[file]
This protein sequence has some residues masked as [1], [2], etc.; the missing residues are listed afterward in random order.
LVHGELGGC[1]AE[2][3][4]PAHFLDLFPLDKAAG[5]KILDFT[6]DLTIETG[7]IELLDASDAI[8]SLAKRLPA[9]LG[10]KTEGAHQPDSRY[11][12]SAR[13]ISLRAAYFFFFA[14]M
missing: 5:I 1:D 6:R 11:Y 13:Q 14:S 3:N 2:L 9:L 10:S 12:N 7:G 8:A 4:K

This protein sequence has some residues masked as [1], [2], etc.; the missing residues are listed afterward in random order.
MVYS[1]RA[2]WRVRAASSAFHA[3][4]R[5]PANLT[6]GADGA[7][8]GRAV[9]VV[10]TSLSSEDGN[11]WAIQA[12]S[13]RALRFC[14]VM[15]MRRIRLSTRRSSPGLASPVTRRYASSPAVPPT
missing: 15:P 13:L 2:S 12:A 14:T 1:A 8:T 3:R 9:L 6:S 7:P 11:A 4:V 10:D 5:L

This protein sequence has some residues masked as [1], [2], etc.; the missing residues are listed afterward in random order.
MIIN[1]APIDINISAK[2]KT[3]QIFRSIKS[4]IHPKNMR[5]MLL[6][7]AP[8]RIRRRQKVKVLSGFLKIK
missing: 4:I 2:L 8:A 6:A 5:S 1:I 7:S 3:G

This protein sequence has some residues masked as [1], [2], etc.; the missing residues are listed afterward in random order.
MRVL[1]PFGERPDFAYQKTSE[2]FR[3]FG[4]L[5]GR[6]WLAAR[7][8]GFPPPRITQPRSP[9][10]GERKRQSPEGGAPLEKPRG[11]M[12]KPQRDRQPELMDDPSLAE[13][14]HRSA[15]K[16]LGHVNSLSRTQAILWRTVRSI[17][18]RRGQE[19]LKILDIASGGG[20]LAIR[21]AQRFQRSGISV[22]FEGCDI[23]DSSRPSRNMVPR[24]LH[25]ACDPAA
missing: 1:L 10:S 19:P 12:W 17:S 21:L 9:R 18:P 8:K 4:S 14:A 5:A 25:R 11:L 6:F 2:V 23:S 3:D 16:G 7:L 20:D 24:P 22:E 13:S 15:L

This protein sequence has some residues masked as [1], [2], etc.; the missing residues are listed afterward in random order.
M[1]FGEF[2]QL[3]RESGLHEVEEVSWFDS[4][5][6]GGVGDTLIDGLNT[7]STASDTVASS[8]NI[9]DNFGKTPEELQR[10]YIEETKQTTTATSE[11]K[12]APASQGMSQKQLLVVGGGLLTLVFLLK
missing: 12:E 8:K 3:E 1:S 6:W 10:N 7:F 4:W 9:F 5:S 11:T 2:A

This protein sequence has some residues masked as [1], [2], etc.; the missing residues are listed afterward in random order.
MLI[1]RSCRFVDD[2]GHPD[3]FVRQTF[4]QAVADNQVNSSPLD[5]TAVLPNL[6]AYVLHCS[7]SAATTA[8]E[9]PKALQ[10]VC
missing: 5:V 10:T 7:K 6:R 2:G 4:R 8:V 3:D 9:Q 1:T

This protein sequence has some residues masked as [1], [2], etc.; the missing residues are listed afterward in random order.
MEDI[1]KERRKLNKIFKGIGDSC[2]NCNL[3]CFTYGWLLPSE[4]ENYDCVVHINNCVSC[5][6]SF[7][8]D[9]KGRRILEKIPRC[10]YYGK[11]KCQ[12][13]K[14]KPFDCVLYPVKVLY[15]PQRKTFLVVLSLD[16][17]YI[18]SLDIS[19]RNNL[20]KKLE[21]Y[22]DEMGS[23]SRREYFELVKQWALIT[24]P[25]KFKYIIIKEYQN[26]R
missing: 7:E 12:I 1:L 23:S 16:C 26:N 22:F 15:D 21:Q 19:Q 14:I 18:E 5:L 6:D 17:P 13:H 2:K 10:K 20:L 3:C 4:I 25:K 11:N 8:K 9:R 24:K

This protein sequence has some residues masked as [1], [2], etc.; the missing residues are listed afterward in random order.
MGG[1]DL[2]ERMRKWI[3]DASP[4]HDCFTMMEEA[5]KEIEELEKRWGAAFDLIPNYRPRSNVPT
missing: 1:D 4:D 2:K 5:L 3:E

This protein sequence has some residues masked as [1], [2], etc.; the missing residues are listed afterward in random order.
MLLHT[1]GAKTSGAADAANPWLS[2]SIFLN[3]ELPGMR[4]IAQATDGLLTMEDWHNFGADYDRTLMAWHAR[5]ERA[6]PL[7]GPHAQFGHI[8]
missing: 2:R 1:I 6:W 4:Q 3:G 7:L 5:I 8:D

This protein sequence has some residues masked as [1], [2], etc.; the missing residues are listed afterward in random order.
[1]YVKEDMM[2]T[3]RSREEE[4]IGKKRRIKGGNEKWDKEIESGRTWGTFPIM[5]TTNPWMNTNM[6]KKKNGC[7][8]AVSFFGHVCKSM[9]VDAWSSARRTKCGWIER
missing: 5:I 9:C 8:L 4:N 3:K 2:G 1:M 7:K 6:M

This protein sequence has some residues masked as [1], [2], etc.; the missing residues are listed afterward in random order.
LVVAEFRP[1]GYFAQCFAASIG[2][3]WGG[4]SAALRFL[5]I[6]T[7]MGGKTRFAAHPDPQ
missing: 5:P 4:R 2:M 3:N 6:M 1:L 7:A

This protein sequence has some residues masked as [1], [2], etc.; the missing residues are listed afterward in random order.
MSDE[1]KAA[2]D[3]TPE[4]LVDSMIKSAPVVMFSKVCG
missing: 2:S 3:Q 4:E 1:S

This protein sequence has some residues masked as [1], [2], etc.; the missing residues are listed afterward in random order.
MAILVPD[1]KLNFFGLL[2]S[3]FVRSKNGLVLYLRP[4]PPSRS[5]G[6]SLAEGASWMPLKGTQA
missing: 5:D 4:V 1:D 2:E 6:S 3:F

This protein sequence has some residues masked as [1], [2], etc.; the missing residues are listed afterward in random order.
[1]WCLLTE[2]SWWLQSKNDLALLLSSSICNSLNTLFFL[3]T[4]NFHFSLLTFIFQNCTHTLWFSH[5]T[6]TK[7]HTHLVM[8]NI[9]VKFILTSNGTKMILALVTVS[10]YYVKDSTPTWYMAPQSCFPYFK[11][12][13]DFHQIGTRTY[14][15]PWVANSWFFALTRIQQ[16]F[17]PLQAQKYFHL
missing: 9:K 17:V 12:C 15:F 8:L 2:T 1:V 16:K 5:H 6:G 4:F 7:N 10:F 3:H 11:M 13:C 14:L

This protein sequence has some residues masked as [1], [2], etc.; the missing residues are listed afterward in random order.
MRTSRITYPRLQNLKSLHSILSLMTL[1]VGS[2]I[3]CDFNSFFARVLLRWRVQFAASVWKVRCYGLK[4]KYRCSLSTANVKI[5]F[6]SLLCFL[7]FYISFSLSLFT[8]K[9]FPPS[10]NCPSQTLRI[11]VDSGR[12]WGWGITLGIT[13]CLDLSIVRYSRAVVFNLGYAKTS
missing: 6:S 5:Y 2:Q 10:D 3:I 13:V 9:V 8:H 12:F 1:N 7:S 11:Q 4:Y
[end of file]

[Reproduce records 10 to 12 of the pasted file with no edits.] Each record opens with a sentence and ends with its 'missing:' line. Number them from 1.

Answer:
This protein sequence has some residues masked as [1], [2], etc.; the missing residues are listed afterward in random order.
[1]YVKEDMM[2]T[3]RSREEE[4]IGKKRRIKGGNEKWDKEIESGRTWGTFPIM[5]TTNPWMNTNM[6]KKKNGC[7][8]AVSFFGHVCKSM[9]VDAWSSARRTKCGWIER
missing: 5:I 9:C 8:L 4:N 3:K 2:G 1:M 7:K 6:M

This protein sequence has some residues masked as [1], [2], etc.; the missing residues are listed afterward in random order.
LVVAEFRP[1]GYFAQCFAASIG[2][3]WGG[4]SAALRFL[5]I[6]T[7]MGGKTRFAAHPDPQ
missing: 5:P 4:R 2:M 3:N 6:M 1:L 7:A

This protein sequence has some residues masked as [1], [2], etc.; the missing residues are listed afterward in random order.
MSDE[1]KAA[2]D[3]TPE[4]LVDSMIKSAPVVMFSKVCG
missing: 2:S 3:Q 4:E 1:S